It comes down to, far as I can see: GIT.

    A case has to rest on solid debunking of keystone evidence, such that the remainder is exposed as shaky to extremely unlikely. There is precious little such debunking. Actually, there is none. (And all of it that’s been done has been done by proponents! Which makes sense. They know.) All the crown jewels of sasquatch evidence remain intact, most of them after decades. Every proven hoax has been, putting it mildly, a joke that doesn’t cast a shadow on the toenails of the remainder. Skeptics have had 40 years with the Patterson film alone; and online polls (the latest one taken on AOL yesterday) show a majority of respondents to think the animal is, or might be, real. I frequently hear skeptics discount those – and then use public opinion as part of the “case” against the sasquatch. The polls simply show the poverty of the skeptical argument, and the persistence of the mounting evidence.

    Then there’s all that, yes, evidence, waiting to be explained.

    And that last sentence is a red herring. (Particularly when skeptics know full well how effectively silly stuff like that plays with the public.) We simply can’t prove the paranormal (the nice way of putting it); so why try? The sasquatch simply is in another league, period.

    I’m saying this. And I’m a SKEPTIC.

    So I guess you could say mine is the true skeptical argument. 😉

  18. Daniel Loxton responds:

    DWA writes,

    Well, let’s review the skeptical case.

    Anyone interested in my full review of the case for and against Bigfoot is encouraged to read my extensive two-part article in Skeptic (Vol. 11, #2 and 3).

    In brief, the main problem with Bigfoot, in my view, is historical: the concept of Bigfoot can be seen to rest on shaky historical foundations, and to have evolved mostly under the influence of cases likely to have been hoaxes. The paranormal sasquatch came first: a heterogeneous mix of talking, metaphysical, human-looking, stone-covered, or otherwise un-Bigfoot-like creatures representing the universal human tendency to imagine ogres and wild-men.

    We can actually watch this mixed tradition evolve into Bigfoot through the historical record. Unfortunately, the star cases which drove this evolution (and which created the culture of expectant attention in which the great mass of sighting reports are embedded, and which got many of us interested in this idea in the first place) are problematic overall. Many influential cases are totally unsubstantiated (Roe, Ostman) while a very strong possibility of hoaxing haunts the remainder (Patterson, Bluff Creek, Cripplefoot, Blue Mountain, Jacko, and so on).

    Against that historical shakiness and the compromised star cases, we have the great mass of sighting reports. Most of these are simply unverifiable assertions. We know for a fact that some sightings are misinterpretation errors, and we know for a fact that some are hoaxes. No one knows if any cases remain once these known factors are ruled out — we can only hope. And, the eyewitness database is therefore useless, in practical terms, as evidence: we have no idea which bell-curves or other patterns may capture information about sasquatch, and which are artifacts of wildlife sightings or intentional mischief.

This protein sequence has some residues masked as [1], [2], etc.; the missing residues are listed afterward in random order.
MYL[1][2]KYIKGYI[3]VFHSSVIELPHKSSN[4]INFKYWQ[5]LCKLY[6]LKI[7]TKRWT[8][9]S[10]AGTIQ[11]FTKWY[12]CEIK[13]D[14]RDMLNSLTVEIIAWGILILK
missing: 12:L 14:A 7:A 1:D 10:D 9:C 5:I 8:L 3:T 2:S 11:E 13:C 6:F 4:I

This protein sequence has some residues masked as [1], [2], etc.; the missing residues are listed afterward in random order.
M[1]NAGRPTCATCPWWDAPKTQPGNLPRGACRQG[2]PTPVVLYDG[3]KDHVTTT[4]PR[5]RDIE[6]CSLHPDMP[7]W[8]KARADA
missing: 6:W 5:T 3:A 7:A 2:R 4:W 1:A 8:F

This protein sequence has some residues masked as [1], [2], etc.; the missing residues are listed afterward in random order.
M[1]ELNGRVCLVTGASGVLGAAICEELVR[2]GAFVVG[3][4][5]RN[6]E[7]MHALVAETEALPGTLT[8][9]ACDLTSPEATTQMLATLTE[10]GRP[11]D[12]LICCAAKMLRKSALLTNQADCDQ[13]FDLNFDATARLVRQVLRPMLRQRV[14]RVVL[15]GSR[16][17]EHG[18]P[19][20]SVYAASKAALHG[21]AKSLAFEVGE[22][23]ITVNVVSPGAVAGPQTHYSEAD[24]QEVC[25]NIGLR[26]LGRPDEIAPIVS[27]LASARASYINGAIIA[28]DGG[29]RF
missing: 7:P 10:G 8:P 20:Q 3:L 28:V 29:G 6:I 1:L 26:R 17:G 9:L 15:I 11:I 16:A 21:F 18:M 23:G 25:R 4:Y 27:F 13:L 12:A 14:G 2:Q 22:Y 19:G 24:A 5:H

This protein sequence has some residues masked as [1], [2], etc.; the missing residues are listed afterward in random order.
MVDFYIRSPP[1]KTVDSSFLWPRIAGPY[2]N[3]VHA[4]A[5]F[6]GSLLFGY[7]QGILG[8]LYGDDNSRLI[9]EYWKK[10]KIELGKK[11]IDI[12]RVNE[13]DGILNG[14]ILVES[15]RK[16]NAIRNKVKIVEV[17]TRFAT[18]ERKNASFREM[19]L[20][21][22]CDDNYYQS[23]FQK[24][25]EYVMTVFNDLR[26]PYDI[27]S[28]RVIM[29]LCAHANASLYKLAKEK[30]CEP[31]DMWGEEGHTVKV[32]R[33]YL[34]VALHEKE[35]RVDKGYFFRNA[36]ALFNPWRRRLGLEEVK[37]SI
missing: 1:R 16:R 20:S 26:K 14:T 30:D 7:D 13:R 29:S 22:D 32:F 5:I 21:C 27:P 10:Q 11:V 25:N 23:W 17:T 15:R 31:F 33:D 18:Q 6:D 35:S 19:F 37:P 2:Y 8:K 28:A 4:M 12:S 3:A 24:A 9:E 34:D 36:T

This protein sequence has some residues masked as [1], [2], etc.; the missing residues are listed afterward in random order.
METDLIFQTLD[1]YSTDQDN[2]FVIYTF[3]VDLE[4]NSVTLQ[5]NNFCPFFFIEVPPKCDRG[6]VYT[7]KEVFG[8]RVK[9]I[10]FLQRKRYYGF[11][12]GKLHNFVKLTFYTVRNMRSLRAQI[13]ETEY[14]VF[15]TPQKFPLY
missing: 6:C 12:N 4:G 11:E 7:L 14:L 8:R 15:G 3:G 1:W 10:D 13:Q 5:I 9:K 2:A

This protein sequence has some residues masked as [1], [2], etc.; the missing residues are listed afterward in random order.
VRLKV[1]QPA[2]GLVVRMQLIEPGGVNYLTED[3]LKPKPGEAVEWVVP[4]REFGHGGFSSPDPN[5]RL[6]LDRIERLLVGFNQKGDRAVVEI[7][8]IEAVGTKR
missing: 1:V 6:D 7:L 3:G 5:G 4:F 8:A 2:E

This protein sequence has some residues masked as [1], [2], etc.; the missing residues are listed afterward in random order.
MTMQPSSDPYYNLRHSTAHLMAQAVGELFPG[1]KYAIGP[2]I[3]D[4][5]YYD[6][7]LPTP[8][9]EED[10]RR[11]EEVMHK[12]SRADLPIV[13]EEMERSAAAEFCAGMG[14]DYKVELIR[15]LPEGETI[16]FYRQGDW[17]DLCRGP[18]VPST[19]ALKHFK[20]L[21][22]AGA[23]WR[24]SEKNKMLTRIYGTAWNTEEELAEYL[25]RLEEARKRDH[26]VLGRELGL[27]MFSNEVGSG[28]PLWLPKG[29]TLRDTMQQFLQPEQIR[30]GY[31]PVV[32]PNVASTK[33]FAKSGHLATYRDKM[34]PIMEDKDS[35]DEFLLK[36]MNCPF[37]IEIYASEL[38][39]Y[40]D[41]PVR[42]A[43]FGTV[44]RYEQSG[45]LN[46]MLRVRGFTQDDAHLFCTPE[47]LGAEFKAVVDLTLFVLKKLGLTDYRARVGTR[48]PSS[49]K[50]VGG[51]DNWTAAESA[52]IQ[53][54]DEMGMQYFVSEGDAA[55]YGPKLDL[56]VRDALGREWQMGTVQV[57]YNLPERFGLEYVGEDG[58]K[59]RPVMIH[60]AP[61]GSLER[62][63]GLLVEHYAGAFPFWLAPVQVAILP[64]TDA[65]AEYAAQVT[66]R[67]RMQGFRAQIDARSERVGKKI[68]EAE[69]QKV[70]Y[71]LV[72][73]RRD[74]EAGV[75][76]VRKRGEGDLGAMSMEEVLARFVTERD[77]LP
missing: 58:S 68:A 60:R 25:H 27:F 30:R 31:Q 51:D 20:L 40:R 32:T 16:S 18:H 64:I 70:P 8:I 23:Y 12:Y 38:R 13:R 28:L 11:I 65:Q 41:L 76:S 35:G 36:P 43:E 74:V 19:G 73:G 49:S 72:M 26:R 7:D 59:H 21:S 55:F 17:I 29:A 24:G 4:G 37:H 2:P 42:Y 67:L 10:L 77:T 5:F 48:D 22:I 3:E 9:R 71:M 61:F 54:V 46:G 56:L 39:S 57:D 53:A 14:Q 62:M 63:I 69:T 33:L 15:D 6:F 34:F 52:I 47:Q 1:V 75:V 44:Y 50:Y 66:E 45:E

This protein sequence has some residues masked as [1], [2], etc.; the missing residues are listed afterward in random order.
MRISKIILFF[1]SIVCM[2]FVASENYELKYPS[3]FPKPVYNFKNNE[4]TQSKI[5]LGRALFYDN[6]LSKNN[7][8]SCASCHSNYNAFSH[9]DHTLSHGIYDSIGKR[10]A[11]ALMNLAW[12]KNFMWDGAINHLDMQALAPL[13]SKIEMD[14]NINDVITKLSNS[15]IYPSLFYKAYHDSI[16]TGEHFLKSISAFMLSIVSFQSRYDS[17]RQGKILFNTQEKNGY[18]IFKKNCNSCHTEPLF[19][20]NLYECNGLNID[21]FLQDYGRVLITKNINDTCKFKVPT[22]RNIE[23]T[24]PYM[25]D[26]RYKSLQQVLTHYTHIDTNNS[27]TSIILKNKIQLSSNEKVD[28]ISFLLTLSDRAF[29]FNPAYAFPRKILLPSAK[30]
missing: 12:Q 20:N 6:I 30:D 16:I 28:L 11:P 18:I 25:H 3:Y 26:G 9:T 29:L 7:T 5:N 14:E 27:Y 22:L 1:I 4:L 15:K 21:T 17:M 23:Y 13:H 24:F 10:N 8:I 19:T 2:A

1. No body. (We don’t know that.)

    No, we don’t know that in any ultimate sense — ain’t none of us omniscient. (Who knows — perhaps Ray Wallace was telling the truth when he said a boatload of sasquatch carcasses on ice were sold off in Hong Kong? But I doubt it.)

    All we do know is that no information ever offered has ever led to a body. (That’s not for lack of false starts. Several outrageous wild-goose chases has ensued as a result of fraudulent claims of either a live-captured sasquatch or carcass.)

    This might not be a problem, except for all those sighting reports. People apparently see Bigfoot fairly routinely across a tremendous range, so the eyewitness evidence suggests they’re neither that uncommon nor that elusive. People frequently report seeing Bigfoot over a rifle sight or the hood of their car. If we can see them, we can shoot them; if they dodge across highways, some will be hit by cars; if they live, they will leave carcasses. (Numbers game again. Being smart isn’t bulletproof armor. Even humans get shot by hunters and hit by cars.)

    2. No one’s hit one with a car. (We don’t know that.)

    No, but there’s no evidence whatever that this has ever happened. Unfortunately, it is a prediction of the “real animal” hypothesis such mechanisms as automotive collisions should lead the to availability of a carcass. The only response I’ve ever heard that does better than outright special pleading is the notion that the animals are so exceedingly rare that their luck may still hold out for many more years. Unfortunately, this badly undermines the eyewitness database. Either they’re too rare to hit by cars, or they’re so common that tens of thousands of eyewitnesses have encountered them .

    3. No one’s shot one. (If reports can be believed: wrong several times over.)

    But reports can not simply be believed, not without corroborating evidence. “Physical evidence is available” (carcass, DNA-ladened blood spatter) is definitely a prediction of the “shot several times” hypothesis, but so far nothing has come of that.